Many sports teams use Indian logos and names as their moniker. One such team is the Washington Redskins. There are many people, both Indians and non-Indians, that say that the use of such logos is wrong and that the word “redskin” is racist. However, not all people (even including many Indians) agree on this matter (Cox et al, 2017).
The issue to address is whether the trademark/patent and other offices have the right to impose a rule or guideline based on the presumption that “redskin” is racist. There is, of course, the question of whether there are violations of Title VII, hate speech laws, etc (Cox et al, 2017).
Rule of Law
Even if the trademark office has yanked Redskin as a usable name, there is not a clear violation of the law and there is rampant disagreement about whether redskin is a racist term. It would seem to come down to political ideology versus an unwillingness to change the mascot on the part of Dan Snyder (owner of the Redskins) (Cox et al, 2017)
Application of Law
Until or unless the use of “racist” terms and mascots is banned, it is unlikely that the impasse will be resolved any time soon. There is the issue, of course, of the First Amendent. Even offensive speech (e.g. Westboro Baptist, KKK, etc.) is held to be lawful (Cox et al, 2017).
There is clearly a stalemate and there is clearly not a uniform level of thought on whether the mascot should change or what it should be changed to. If the fans of the Redskins and/or the Indians themselves feel that there is no problem, the status quo will continue.
Many restaurants and other establishments (e.g. fine arts concerts, plays, etc.) ban kids under a certain age or entirely so as to cater to the people in their market. Some hold that this is discriminatory towards people with families. The other side says that kids often create a ruckus and disruption and thus banning them is a choice that a business owner can/should use if the situation or customers ask for it.
The issue that arises is whether businesses are within their right to ban children or if there is age/parent/family discrimination involved. Many to most of the places involved are privately owned so that is an issue as well.
Rule of Law
Generally speaking, private businesses have a right to refuse service to “anyone”. The quotes are there because there are exceptions such as banning people based on race, ethnicity and other illegal reasons.
Application of the Law
Since the ban is less about age and more about what younger children tend to do (be loud, cry, etc.), the businesses in question are probably in the clear to keep doing what they are doing. If it was less about serenity and the customer experience and more about the specific age involved, things be different. Other than the ADEA, there is not really an age discrimination law in place and that relates to employment.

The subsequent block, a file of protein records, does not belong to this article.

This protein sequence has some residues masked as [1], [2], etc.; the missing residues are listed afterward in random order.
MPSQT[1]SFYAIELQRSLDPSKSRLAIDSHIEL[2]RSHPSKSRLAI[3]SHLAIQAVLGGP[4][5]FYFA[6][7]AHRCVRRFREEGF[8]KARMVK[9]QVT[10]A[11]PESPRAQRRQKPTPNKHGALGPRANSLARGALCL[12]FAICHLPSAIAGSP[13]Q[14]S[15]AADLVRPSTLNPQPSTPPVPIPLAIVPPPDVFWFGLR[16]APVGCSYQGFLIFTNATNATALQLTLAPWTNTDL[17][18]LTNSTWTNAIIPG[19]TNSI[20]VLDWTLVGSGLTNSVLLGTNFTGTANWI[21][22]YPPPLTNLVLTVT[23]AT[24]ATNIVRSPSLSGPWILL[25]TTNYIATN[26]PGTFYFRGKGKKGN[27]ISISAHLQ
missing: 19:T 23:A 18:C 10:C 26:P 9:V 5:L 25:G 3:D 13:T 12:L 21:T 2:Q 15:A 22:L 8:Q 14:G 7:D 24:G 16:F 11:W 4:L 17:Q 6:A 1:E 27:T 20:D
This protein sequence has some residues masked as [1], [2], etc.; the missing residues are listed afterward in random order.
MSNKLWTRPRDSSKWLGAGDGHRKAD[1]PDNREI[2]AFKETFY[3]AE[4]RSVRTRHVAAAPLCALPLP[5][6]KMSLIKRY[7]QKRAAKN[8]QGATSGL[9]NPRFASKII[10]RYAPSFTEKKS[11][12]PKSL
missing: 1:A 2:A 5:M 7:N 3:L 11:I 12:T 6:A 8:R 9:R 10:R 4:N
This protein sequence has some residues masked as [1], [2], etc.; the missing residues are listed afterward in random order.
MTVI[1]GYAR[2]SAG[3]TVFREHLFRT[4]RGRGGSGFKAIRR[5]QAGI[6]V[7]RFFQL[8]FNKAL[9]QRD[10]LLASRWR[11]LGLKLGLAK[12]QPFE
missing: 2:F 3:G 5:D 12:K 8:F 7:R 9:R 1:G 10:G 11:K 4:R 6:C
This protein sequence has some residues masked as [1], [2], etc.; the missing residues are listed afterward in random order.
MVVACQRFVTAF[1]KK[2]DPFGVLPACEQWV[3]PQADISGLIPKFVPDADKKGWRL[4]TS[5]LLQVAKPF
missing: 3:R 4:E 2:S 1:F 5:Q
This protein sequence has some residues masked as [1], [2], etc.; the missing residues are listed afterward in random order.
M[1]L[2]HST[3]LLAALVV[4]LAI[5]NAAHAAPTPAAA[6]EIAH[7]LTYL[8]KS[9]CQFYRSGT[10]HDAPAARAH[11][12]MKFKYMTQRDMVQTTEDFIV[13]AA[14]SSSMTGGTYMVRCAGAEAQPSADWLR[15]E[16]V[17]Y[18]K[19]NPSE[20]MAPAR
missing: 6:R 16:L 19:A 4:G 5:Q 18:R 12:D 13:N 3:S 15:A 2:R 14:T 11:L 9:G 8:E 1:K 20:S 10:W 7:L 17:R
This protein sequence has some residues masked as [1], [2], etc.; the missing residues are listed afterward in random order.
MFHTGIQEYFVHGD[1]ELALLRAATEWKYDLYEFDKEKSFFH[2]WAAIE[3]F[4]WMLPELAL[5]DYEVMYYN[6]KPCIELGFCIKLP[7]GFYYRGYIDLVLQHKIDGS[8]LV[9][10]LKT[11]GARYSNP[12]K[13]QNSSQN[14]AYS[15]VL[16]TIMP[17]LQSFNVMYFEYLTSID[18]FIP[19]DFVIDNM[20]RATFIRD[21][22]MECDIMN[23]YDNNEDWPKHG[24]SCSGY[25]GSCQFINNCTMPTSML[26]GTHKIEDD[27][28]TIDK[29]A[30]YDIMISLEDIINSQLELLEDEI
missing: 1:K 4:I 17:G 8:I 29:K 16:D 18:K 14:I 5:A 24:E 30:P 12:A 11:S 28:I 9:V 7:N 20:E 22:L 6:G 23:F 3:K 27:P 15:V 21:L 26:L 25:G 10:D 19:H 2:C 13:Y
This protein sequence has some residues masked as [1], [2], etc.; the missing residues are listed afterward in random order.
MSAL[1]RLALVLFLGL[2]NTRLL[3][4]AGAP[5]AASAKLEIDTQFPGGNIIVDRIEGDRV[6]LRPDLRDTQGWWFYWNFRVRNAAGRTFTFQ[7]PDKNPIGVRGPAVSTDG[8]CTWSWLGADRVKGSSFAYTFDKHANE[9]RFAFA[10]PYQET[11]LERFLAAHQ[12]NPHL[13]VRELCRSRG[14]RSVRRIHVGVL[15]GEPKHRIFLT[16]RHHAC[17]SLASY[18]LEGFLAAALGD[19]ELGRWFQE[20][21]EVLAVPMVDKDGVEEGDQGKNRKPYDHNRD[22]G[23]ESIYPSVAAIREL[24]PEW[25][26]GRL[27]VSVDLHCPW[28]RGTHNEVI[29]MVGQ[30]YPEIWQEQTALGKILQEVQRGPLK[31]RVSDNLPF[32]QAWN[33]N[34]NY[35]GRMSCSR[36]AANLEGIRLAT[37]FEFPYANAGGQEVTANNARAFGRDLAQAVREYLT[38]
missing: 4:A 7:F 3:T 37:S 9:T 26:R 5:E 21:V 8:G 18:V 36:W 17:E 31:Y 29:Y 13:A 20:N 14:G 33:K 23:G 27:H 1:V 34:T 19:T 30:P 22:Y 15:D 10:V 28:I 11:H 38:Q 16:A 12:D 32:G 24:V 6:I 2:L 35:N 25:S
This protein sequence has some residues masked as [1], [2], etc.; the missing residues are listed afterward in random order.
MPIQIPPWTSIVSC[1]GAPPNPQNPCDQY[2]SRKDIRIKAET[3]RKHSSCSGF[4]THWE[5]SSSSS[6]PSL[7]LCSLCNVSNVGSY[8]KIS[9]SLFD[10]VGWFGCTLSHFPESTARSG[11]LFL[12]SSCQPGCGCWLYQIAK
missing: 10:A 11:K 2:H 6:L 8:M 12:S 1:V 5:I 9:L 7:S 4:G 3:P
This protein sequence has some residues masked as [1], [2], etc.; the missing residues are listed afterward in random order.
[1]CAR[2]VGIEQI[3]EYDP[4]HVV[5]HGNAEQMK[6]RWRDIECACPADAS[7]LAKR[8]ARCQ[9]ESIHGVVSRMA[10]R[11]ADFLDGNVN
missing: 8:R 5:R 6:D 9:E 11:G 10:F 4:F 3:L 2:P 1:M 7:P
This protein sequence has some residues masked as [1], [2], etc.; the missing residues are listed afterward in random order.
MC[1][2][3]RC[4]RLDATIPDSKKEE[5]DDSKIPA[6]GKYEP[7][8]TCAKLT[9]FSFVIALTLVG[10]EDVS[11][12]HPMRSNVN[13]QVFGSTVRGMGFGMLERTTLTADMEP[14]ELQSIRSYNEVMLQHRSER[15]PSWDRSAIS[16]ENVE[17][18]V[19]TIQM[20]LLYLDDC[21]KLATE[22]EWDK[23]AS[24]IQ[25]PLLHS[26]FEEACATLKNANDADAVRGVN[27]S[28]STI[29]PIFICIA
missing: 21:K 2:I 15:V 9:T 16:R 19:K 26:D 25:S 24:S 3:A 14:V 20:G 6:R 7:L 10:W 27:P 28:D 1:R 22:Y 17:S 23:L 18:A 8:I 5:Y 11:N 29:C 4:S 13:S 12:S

The employer has the right to regulate their environment just as the consumers have the right to “vote with their wallet” if they don’t like what they see. Generally, however, people that see this rule in place will agree because they probably do not want a noisy kid ruining the mood. Parents might disagree and be angry about this but they do not have the right to dictate what a private business owner does with their property the vast majority of the time.
PLEASE SEE RESOURCE MATERIAL FOR A SAMPLE!!!!
Assignment Description: Using the “FIRAC” method and instructions outlined below, write two (2) legal issue briefs of Civil Rights related articles. However, you must follow these guidelines to earn grade points for a well-written and on-point brief.
You must follow the following essay writing guidelines for a brief that is 5 short paragraphs, as follows:
1) Facts — Write the facts described in the source in four (4) sentences maximum. (One sentence will not be satisfactory to understand the scenario or case.) I want to be able to know what happened in the case without reading the attached news article or case opinion.
2) Issue — In two (2) sentences/questions maximum, tell me what legal issue is in the form of a question. The legal issue for this assignment will always include a question about whether there was negligence that resulted in an injury or damages.
3) Rule of Law — In two (2) sentences maximum, describe which laws, regulations, ordinances or other laws apply to this scenario.